Paperweight: Oil made from coal by Markus Körbel, SaarbrückenState Chancellery Saarland

Two worlds by Staatskanzlei des Saarlandes Open GalleryState Chancellery Saarland

Two worlds

As otherwise only in the military, the world under ground was practically exclusively shaped by men. Although there were already female mine owners and even female coal miners in Early Modern mining around the Saar, these women remained rather an exception. Following the prohibition of women‘s work under ground (in Prussia in 1828), female activity in the production process of mines remained restricted to surface installations (such as for example on slag heaps, on sorting conveyors or in coal washing). Women were however also only employed here to any significant As the „conventional“ counterpart to the „male“ mine work, mining women were increasingly brought up for their role as housewives and mothers. Women were often also required to cater for part-time agriculture though and frequently worked in own private homes near the pits as landladies of the privately rented accommodation too.

Title page of the company magazine "Schacht und Heim", March 1958 by Staatskanzlei des Saarlandes Open GalleryState Chancellery Saarland

Commemorative float at the parade for the "Week of European miners" in Saarbrücken, August 1952 by Staatskanzlei des Saarlandes Open GalleryState Chancellery Saarland

Presentation on employment of women and men underground 1869 Presentation on employment of women and men underground 1869 by Staatskanzlei des Saarlandes Open GalleryState Chancellery Saarland

Regina Cristina Hoffmanin, lessee of the Dudweiler pit, signs her name in 1746 (fourth signature from above). by Staatskanzlei des Saarlandes Open GalleryState Chancellery Saarland

Portrait of a pit foreman from an album of the Dechen pit, 1880s by Staatskanzlei des Saarlandes Open GalleryState Chancellery Saarland

Men from the miner colonies also visited the Saarbrücken Castle for the twenty-fifth anniversary of the battle of Spichern. by Staatskanzlei des Saarlandes Open GalleryState Chancellery Saarland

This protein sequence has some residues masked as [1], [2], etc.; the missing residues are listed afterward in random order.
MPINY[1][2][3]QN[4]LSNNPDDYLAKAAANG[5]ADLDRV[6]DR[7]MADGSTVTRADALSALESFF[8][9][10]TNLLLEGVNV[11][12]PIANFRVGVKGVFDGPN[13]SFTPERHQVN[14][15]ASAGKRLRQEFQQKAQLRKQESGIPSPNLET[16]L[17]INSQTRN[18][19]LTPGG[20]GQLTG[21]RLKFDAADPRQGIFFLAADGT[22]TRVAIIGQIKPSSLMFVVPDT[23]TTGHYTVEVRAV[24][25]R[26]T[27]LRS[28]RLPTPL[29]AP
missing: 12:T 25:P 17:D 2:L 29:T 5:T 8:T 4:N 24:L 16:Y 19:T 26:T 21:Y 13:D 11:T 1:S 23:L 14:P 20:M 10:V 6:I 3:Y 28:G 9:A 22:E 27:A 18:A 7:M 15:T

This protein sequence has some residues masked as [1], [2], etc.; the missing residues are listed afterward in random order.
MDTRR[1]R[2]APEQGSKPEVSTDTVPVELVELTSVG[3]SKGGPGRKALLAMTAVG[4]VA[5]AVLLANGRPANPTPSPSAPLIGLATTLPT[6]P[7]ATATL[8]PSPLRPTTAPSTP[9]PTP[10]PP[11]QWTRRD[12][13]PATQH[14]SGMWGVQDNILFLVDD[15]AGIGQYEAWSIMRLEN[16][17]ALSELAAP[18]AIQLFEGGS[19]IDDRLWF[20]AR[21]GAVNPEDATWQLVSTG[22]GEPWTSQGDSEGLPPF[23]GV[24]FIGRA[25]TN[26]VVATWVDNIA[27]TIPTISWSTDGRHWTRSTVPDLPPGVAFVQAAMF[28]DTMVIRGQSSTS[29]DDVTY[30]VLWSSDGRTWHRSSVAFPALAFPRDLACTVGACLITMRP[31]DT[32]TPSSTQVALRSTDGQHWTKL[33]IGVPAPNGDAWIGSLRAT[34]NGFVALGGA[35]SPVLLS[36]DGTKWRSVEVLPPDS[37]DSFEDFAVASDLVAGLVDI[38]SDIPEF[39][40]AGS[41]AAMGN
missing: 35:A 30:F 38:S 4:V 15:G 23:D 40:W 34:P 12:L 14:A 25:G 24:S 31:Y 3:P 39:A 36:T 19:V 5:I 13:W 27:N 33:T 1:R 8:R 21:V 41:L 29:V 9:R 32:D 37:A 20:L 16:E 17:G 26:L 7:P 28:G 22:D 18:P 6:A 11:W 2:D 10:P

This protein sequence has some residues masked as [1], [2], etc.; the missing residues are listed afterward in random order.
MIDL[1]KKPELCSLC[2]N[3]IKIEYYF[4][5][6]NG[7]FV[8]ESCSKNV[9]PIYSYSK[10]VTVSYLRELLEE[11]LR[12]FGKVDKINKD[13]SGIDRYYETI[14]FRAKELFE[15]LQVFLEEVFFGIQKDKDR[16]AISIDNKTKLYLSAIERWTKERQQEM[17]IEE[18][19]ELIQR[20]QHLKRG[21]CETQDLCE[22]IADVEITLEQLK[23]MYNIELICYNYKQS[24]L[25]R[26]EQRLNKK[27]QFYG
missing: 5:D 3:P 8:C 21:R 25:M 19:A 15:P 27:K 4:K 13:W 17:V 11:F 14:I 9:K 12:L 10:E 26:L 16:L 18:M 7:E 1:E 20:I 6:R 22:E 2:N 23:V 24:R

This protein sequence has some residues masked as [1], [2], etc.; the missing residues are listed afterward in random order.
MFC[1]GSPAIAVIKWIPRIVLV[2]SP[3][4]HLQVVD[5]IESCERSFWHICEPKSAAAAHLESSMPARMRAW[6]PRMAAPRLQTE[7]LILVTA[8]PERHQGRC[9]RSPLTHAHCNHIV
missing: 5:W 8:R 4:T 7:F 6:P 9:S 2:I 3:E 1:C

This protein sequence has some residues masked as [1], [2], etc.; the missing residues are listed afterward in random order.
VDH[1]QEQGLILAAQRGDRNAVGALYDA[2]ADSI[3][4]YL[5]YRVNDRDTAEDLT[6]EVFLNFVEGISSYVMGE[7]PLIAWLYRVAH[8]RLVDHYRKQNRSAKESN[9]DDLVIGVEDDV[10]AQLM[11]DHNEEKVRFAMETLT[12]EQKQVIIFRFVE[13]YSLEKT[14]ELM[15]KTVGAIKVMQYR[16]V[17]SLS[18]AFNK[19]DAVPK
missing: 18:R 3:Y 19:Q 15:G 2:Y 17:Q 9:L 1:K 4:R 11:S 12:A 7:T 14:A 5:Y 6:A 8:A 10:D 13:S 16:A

The Saarland mining family by Elfriede Drexel, SchmelzState Chancellery Saarland

Lunch box by Horst Schmadel, Seingbouse (F)State Chancellery Saarland

Water bottle with garden string by Gunter Altenkirch, Gersheim-RubenheimState Chancellery Saarland

Shift bag by Gunter Altenkirch, Gersheim-RubenheimState Chancellery Saarland

Shot glass by Delf Slotta, BischmisheimState Chancellery Saarland

Two bottles of schnapps Two bottles of schnapps by Gunter Altenkirch, Gersheim-RubenheimState Chancellery Saarland

Mining school book Mining school book by Rüdiger Ankele, Merten (F)State Chancellery Saarland

Homecrafts school by RAG Bildarchiv, SaarbrückenState Chancellery Saarland

Women in the kitchen by RAG Bildarchiv, SaarbrückenState Chancellery Saarland

Cleaning ladies of Velsen pit Cleaning ladies of Velsen pit by Horst Schmadel, Seingbouse (F)State Chancellery Saarland

Miner widows as chefs by Horst Schmadel, Seingbouse (F)State Chancellery Saarland

Tea infuser for 200 litres of tea by Gunter Altenkirch, Gersheim-RubenheimState Chancellery Saarland

Pressure cooker by Historisches Museum SaarState Chancellery Saarland

Baking tins by Heimatmuseum SteinbachState Chancellery Saarland

Coffee tin by Heimatmuseum SteinbachState Chancellery Saarland

Mother with children by Heimatmuseum SteinbachState Chancellery Saarland

Female family members by Heimatmuseum SteinbachState Chancellery Saarland

Village street with children by Heimatmuseum SteinbachState Chancellery Saarland

Female workers at Velsen pit by Landesarchiv SaarbrückenState Chancellery Saarland

Anna shaft female workers by Landesarchiv SaarbrückenState Chancellery Saarland

Certificate – Honour Cross for German mothers by Horst Schmadel, Seingbouse (F)State Chancellery Saarland

Come, go, stay by Staatskanzlei des Saarlandes Open GalleryState Chancellery Saarland

Come, go, stay